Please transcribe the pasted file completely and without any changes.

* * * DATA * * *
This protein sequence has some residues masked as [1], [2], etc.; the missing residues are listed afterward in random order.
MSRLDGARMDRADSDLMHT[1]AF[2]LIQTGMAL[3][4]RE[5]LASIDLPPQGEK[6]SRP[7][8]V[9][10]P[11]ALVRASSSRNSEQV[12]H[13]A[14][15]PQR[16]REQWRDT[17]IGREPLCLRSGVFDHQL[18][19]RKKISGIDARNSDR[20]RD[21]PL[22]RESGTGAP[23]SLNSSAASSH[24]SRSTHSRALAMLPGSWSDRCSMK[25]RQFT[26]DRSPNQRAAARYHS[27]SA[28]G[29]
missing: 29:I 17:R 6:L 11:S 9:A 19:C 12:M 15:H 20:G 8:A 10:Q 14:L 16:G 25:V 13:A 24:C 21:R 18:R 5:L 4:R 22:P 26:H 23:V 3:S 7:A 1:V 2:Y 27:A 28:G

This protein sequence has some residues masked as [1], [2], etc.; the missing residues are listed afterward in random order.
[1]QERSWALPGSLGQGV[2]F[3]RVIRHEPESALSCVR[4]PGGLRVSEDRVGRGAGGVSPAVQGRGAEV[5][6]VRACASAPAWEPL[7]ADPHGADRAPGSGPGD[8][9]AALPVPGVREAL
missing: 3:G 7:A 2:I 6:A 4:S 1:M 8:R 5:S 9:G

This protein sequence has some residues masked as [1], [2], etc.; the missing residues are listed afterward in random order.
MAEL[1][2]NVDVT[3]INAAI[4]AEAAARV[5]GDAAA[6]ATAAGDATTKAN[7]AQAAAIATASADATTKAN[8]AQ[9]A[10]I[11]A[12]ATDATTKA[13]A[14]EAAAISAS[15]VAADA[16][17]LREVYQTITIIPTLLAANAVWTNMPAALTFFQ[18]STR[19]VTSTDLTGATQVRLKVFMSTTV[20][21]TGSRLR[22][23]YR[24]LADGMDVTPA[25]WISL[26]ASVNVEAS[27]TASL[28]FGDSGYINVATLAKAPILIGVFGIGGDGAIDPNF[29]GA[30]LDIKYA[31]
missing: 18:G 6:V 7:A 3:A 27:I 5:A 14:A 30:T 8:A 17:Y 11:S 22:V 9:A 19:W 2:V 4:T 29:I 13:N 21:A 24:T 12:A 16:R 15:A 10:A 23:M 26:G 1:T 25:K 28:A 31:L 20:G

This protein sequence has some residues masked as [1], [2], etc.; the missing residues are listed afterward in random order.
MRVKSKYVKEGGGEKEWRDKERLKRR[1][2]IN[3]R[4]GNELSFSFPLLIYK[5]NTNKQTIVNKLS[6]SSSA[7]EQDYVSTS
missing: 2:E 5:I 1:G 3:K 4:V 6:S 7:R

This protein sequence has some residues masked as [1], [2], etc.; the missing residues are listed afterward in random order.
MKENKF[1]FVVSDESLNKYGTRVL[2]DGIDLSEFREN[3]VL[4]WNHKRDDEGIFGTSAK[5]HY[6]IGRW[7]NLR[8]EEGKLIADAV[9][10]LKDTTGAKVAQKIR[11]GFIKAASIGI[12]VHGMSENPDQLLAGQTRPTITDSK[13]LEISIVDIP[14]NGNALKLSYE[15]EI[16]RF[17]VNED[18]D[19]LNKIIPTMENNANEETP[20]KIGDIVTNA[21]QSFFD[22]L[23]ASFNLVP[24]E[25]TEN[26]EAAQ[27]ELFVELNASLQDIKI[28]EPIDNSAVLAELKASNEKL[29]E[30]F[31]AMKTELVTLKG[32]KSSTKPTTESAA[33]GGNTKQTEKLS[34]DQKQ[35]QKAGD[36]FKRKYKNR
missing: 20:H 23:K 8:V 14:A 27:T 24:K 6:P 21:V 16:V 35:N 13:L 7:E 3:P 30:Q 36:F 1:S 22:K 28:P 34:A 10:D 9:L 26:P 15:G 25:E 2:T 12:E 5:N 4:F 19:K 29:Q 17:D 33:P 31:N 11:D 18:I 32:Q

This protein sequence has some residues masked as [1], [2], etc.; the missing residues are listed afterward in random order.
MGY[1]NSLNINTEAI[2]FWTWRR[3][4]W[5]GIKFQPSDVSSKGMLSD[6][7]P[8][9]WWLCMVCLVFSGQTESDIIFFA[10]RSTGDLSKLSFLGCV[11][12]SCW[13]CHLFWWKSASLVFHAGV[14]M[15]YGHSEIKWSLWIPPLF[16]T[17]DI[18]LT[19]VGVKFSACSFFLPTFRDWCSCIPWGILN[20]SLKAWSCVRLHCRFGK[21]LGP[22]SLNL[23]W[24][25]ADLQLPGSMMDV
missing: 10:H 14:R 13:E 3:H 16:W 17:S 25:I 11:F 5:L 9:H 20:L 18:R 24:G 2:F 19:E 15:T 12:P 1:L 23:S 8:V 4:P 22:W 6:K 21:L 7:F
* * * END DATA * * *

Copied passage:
This protein sequence has some residues masked as [1], [2], etc.; the missing residues are listed afterward in random order.
MSRLDGARMDRADSDLMHT[1]AF[2]LIQTGMAL[3][4]RE[5]LASIDLPPQGEK[6]SRP[7][8]V[9][10]P[11]ALVRASSSRNSEQV[12]H[13]A[14][15]PQR[16]REQWRDT[17]IGREPLCLRSGVFDHQL[18][19]RKKISGIDARNSDR[20]RD[21]PL[22]RESGTGAP[23]SLNSSAASSH[24]SRSTHSRALAMLPGSWSDRCSMK[25]RQFT[26]DRSPNQRAAARYHS[27]SA[28]G[29]
missing: 29:I 17:R 6:L 11:S 9:A 19:C 12:M 15:H 20:G 8:A 10:Q 14:L 16:G 25:V 13:A 24:C 21:R 18:R 5:L 4:R 22:P 26:H 23:V 3:S 7:A 1:V 2:Y 27:A 28:G

This protein sequence has some residues masked as [1], [2], etc.; the missing residues are listed afterward in random order.
[1]QERSWALPGSLGQGV[2]F[3]RVIRHEPESALSCVR[4]PGGLRVSEDRVGRGAGGVSPAVQGRGAEV[5][6]VRACASAPAWEPL[7]ADPHGADRAPGSGPGD[8][9]AALPVPGVREAL
missing: 3:G 7:A 2:I 6:A 4:S 1:M 8:R 5:S 9:G

This protein sequence has some residues masked as [1], [2], etc.; the missing residues are listed afterward in random order.
MAEL[1][2]NVDVT[3]INAAI[4]AEAAARV[5]GDAAA[6]ATAAGDATTKAN[7]AQAAAIATASADATTKAN[8]AQ[9]A[10]I[11]A[12]ATDATTKA[13]A[14]EAAAISAS[15]VAADA[16][17]LREVYQTITIIPTLLAANAVWTNMPAALTFFQ[18]STR[19]VTSTDLTGATQVRLKVFMSTTV[20][21]TGSRLR[22][23]YR[24]LADGMDVTPA[25]WISL[26]ASVNVEAS[27]TASL[28]FGDSGYINVATLAKAPILIGVFGIGGDGAIDPNF[29]GA[30]LDIKYA[31]
missing: 18:G 6:V 7:A 3:A 27:I 5:A 14:A 30:T 8:A 17:Y 11:S 22:V 9:A 19:W 2:V 4:T 29:I 13:N 21:A 24:T 12:A 16:R 15:A 10:A 23:M 26:G 1:T 25:K 28:A 31:L 20:G

This protein sequence has some residues masked as [1], [2], etc.; the missing residues are listed afterward in random order.
MRVKSKYVKEGGGEKEWRDKERLKRR[1][2]IN[3]R[4]GNELSFSFPLLIYK[5]NTNKQTIVNKLS[6]SSSA[7]EQDYVSTS
missing: 2:E 5:I 1:G 3:K 4:V 6:S 7:R

This protein sequence has some residues masked as [1], [2], etc.; the missing residues are listed afterward in random order.
MKENKF[1]FVVSDESLNKYGTRVL[2]DGIDLSEFREN[3]VL[4]WNHKRDDEGIFGTSAK[5]HY[6]IGRW[7]NLR[8]EEGKLIADAV[9][10]LKDTTGAKVAQKIR[11]GFIKAASIGI[12]VHGMSENPDQLLAGQTRPTITDSK[13]LEISIVDIP[14]NGNALKLSYE[15]EI[16]RF[17]VNED[18]D[19]LNKIIPTMENNANEETP[20]KIGDIVTNA[21]QSFFD[22]L[23]ASFNLVP[24]E[25]TEN[26]EAAQ[27]ELFVELNASLQDIKI[28]EPIDNSAVLAELKASNEKL[29]E[30]F[31]AMKTELVTLKG[32]KSSTKPTTESAA[33]GGNTKQTEKLS[34]DQKQ[35]QKAGD[36]FKRKYKNR
missing: 20:H 23:K 8:V 14:A 27:T 24:K 6:P 21:V 16:V 35:N 13:L 7:E 3:P 30:Q 36:F 1:S 22:K 28:P 34:A 10:D 9:L 26:P 15:G 25:E 2:T 12:E 5:N 4:F 19:K 29:Q 17:D 33:P 31:N 11:D 18:I 32:Q

This protein sequence has some residues masked as [1], [2], etc.; the missing residues are listed afterward in random order.
MGY[1]NSLNINTEAI[2]FWTWRR[3][4]W[5]GIKFQPSDVSSKGMLSD[6][7]P[8][9]WWLCMVCLVFSGQTESDIIFFA[10]RSTGDLSKLSFLGCV[11][12]SCW[13]CHLFWWKSASLVFHAGV[14]M[15]YGHSEIKWSLWIPPLF[16]T[17]DI[18]LT[19]VGVKFSACSFFLPTFRDWCSCIPWGILN[20]SLKAWSCVRLHCRFGK[21]LGP[22]SLNL[23]W[24][25]ADLQLPGSMMDV
missing: 10:H 14:R 13:E 3:H 16:W 17:S 25:I 11:F 5:L 9:H 20:L 18:R 24:G 2:F 19:E 15:T 12:P 1:L 23:S 8:V 4:P 22:W 6:K 21:L 7:F